- To help reduce taxable income, considering increasing your contributions to tax-deferred retirement accounts or a health savings account.
- Charitable giving can potentially be a great way to lower taxes, while also contributing to worthy causes. Consider such options as a Donor-Advised Fund or a Qualified Charitable Distribution.
- To reduce capital gains, consider a tax-loss harvesting strategy, which offsets realized taxable gains on your investments (capital gains) with realized losses (capital losses).
When it comes to taxes, the filing deadline of April 17, 2018, tends to get all the attention. But this year, December 29 may be more important. That's the deadline for many moves that could reduce what you owe—or increase what you get back—when you file your 2017 income tax return.
This year, planning for those deadlines may seem trickier than usual, as a debate plays out in Washington about the future of tax law. House Republicans released a proposed tax plan that offers the first detailed look at the most ambitious tax reform proposal since 1986. The plan calls for changes to income tax rates, estate taxes, deductions, and some retirement rules—and if even parts of the proposal become law it would be a significant event for investors.
"The House proposal is sweeping, and could mean major changes for businesses and individuals," says Jim Febeo, senior vice president in Fidelity's government relations team. "While this is a major step, the proposal is far from finished law. Investors should be cautious about making planning decisions based on a proposal, and in general should not make investing decisions based primarily on tax law."
Learn more: Read Viewpoints on Fidelity.com: What's in the new tax proposal
Regardless of the current ambiguity, you still have to pay taxes; but there may be ways to ease the pain. You have until the end of the year to implement some tried-and-true strategies, such as contributing to a 401(k) plan at work or donating to charity, but the clock is ticking on how effective those strategies can be. The longer you wait, the more difficult it may be to take full advantage of the potential tax savings, says Gil Charney, director of tax law and policy analysis at The Tax Institute at H&R Block.
"Most tax strategies take time to be fully effective," Charney notes. "You can't wait until December 31 and click a button. You need to get started as soon as possible." With that in mind, here are some possible year-end tax moves, combined with planning tips that could help you be more strategic about your taxes next year and beyond.
1. Contribute to a tax-advantaged retirement plan or health savings account
Pretax contributions to a traditional 401(k), 403(b), or similar workplace retirement plan could reduce your taxes by the amount of your total contribution for the year multiplied by your marginal tax rate. If you're in the 28% tax bracket, for example, you could save $280 in current-year federal taxes for every $1,000 you contribute, up to the 2017 limit of $18,000. However, you have only until December 29, 2017, to make the contribution count for this year, so now is the time to contact your employer to bump up your contributions for this year. The maximum you can contribute to a 401(k) for 2017 is $18,000. If you're age 50 or older, you can contribute an extra $6,000, for a maximum contribution of $24,000.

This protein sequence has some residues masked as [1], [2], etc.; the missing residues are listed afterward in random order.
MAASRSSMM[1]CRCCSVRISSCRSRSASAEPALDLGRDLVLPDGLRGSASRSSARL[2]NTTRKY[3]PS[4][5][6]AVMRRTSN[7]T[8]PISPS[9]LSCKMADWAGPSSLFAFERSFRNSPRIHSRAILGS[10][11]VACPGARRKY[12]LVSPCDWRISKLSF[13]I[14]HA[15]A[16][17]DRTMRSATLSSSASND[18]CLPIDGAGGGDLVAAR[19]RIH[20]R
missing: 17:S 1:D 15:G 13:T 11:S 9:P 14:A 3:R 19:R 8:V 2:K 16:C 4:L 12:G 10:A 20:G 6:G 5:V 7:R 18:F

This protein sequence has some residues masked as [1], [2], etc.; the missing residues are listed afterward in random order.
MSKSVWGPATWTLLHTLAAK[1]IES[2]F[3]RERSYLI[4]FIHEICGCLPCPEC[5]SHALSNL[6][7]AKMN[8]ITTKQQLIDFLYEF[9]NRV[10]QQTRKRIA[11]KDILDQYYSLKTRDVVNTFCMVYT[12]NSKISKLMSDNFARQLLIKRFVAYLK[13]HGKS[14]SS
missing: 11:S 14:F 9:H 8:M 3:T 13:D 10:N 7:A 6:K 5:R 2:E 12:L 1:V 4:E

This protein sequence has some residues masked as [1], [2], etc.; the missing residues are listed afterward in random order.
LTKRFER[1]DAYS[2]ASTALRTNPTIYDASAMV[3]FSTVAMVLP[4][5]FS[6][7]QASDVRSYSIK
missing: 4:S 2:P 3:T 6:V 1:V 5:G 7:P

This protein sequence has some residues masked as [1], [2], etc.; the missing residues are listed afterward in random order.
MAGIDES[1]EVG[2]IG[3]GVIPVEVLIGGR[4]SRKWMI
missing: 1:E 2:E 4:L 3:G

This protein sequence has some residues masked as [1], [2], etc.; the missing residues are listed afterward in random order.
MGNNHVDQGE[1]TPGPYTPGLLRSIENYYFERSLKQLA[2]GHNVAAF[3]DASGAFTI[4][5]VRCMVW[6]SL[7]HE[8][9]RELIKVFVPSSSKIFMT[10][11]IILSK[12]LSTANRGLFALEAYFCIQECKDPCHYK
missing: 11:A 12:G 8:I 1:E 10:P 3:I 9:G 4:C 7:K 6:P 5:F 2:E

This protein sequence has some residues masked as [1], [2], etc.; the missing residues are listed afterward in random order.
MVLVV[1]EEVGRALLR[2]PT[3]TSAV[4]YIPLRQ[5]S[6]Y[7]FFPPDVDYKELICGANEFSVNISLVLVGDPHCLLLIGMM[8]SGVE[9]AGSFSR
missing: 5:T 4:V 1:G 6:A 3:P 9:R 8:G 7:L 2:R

Plan ahead: With the end of the year approaching, you may not be able to increase your 401(k) contributions sufficiently to maximize your tax savings. The best way to avoid having the same thing happen next year is to notify your employer now that you want to increase your automatic deferral percentage for 2018.
A traditional IRA and a Simplified Employee Pension (SEP) IRA offer potential tax breaks similar to a those of a 401(k); however, you have until April 17, 2018, to make a contribution that applies to your 2017 tax return. The maximum IRA contribution for this year is $5,500 for eligible taxpayers under age 50, and $6,500 for those 50 and older. SEP contributions by self-employed individuals are limited to $54,000 or 25% of eligible income, whichever is less.
Plan ahead: If you expect to be in a higher bracket in retirement, you may want to consider whether converting all or a portion of a traditional IRA to a Roth IRA makes sense. Generally, you'll have to pay current-year tax on the converted amount. But if the conversion won't push you into a higher tax bracket, the potential benefit of tax-free withdrawals from a Roth IRA1 when you retire might make the one-time higher tax payment this year worth it. Contact your tax advisor regarding your individual situation.
Learn more: Read Viewpoints on Fidelity.com: Answers to common Roth conversion questions